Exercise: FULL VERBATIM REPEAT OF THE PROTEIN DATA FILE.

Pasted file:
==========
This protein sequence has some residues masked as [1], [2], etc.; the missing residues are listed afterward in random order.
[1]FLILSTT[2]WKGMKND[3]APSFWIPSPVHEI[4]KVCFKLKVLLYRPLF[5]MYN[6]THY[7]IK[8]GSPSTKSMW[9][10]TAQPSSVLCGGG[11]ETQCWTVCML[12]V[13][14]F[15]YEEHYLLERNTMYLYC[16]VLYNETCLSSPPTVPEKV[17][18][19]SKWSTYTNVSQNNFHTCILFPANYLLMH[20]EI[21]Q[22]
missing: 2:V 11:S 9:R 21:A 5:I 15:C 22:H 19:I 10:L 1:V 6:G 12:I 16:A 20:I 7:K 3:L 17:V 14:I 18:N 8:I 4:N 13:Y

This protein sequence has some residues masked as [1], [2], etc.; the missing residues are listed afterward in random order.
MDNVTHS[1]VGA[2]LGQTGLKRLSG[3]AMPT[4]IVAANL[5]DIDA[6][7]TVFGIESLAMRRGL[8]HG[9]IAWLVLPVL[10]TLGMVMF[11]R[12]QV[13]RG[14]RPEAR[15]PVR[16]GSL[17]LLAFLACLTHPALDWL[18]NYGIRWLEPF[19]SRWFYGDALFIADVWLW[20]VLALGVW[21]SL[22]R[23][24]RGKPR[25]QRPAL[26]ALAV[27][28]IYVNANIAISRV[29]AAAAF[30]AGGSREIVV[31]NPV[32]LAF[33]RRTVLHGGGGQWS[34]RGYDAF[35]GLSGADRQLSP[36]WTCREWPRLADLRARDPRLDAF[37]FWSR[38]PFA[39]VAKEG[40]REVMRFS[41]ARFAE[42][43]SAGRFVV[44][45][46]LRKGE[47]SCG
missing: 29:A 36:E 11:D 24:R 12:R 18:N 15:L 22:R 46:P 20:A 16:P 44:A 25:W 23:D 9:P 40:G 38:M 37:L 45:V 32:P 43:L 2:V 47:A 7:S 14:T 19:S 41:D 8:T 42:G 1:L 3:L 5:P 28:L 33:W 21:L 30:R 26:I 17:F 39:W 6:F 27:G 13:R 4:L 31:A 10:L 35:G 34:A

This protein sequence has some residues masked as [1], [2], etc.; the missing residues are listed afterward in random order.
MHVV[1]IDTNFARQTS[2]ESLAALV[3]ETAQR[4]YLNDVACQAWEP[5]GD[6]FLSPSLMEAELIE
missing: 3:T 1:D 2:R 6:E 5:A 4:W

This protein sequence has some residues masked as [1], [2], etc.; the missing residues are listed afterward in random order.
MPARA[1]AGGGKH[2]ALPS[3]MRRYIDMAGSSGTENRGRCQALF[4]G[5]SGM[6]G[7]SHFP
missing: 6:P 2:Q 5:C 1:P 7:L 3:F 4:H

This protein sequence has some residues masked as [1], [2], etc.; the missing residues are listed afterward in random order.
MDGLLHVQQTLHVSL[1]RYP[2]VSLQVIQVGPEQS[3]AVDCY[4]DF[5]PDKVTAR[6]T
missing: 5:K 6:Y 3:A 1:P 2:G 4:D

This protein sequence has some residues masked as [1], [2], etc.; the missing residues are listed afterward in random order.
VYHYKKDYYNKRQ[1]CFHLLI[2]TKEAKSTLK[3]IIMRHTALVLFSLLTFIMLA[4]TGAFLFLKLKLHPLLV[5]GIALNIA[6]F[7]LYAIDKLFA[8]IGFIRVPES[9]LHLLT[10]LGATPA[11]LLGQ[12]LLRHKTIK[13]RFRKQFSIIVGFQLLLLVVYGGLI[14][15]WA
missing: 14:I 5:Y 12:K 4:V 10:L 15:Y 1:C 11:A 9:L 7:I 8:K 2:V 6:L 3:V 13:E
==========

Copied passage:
This protein sequence has some residues masked as [1], [2], etc.; the missing residues are listed afterward in random order.
[1]FLILSTT[2]WKGMKND[3]APSFWIPSPVHEI[4]KVCFKLKVLLYRPLF[5]MYN[6]THY[7]IK[8]GSPSTKSMW[9][10]TAQPSSVLCGGG[11]ETQCWTVCML[12]V[13][14]F[15]YEEHYLLERNTMYLYC[16]VLYNETCLSSPPTVPEKV[17][18][19]SKWSTYTNVSQNNFHTCILFPANYLLMH[20]EI[21]Q[22]
missing: 2:V 11:S 9:R 21:A 5:I 15:C 22:H 19:I 10:L 1:V 6:G 12:I 16:A 20:I 7:K 3:L 17:V 14:I 18:N 8:I 4:N 13:Y

This protein sequence has some residues masked as [1], [2], etc.; the missing residues are listed afterward in random order.
MDNVTHS[1]VGA[2]LGQTGLKRLSG[3]AMPT[4]IVAANL[5]DIDA[6][7]TVFGIESLAMRRGL[8]HG[9]IAWLVLPVL[10]TLGMVMF[11]R[12]QV[13]RG[14]RPEAR[15]PVR[16]GSL[17]LLAFLACLTHPALDWL[18]NYGIRWLEPF[19]SRWFYGDALFIADVWLW[20]VLALGVW[21]SL[22]R[23][24]RGKPR[25]QRPAL[26]ALAV[27][28]IYVNANIAISRV[29]AAAAF[30]AGGSREIVV[31]NPV[32]LAF[33]RRTVLHGGGGQWS[34]RGYDAF[35]GLSGADRQLSP[36]WTCREWPRLADLRARDPRLDAF[37]FWSR[38]PFA[39]VAKEG[40]REVMRFS[41]ARFAE[42][43]SAGRFVV[44][45][46]LRKGE[47]SCG
missing: 29:A 36:E 11:D 24:R 12:R 18:N 15:L 22:R 46:P 20:A 16:P 44:A 25:W 23:D 9:P 40:G 38:M 37:L 45:V 32:P 43:L 2:V 47:A 7:S 14:T 19:S 41:D 8:T 42:G 1:L 3:L 5:P 28:L 33:W 21:L 30:R 26:I 17:F 39:W 6:F 27:G 13:R 4:L 31:A 10:L 35:G 34:A

This protein sequence has some residues masked as [1], [2], etc.; the missing residues are listed afterward in random order.
MHVV[1]IDTNFARQTS[2]ESLAALV[3]ETAQR[4]YLNDVACQAWEP[5]GD[6]FLSPSLMEAELIE
missing: 3:T 1:D 2:R 6:E 5:A 4:W

This protein sequence has some residues masked as [1], [2], etc.; the missing residues are listed afterward in random order.
MPARA[1]AGGGKH[2]ALPS[3]MRRYIDMAGSSGTENRGRCQALF[4]G[5]SGM[6]G[7]SHFP
missing: 6:P 2:Q 5:C 1:P 7:L 3:F 4:H

This protein sequence has some residues masked as [1], [2], etc.; the missing residues are listed afterward in random order.
MDGLLHVQQTLHVSL[1]RYP[2]VSLQVIQVGPEQS[3]AVDCY[4]DF[5]PDKVTAR[6]T
missing: 5:K 6:Y 3:A 1:P 2:G 4:D

This protein sequence has some residues masked as [1], [2], etc.; the missing residues are listed afterward in random order.
VYHYKKDYYNKRQ[1]CFHLLI[2]TKEAKSTLK[3]IIMRHTALVLFSLLTFIMLA[4]TGAFLFLKLKLHPLLV[5]GIALNIA[6]F[7]LYAIDKLFA[8]IGFIRVPES[9]LHLLT[10]LGATPA[11]LLGQ[12]LLRHKTIK[13]RFRKQFSIIVGFQLLLLVVYGGLI[14][15]WA
missing: 14:I 5:Y 12:K 4:V 10:L 15:Y 1:C 11:A 9:L 7:I 8:K 2:V 6:L 3:V 13:E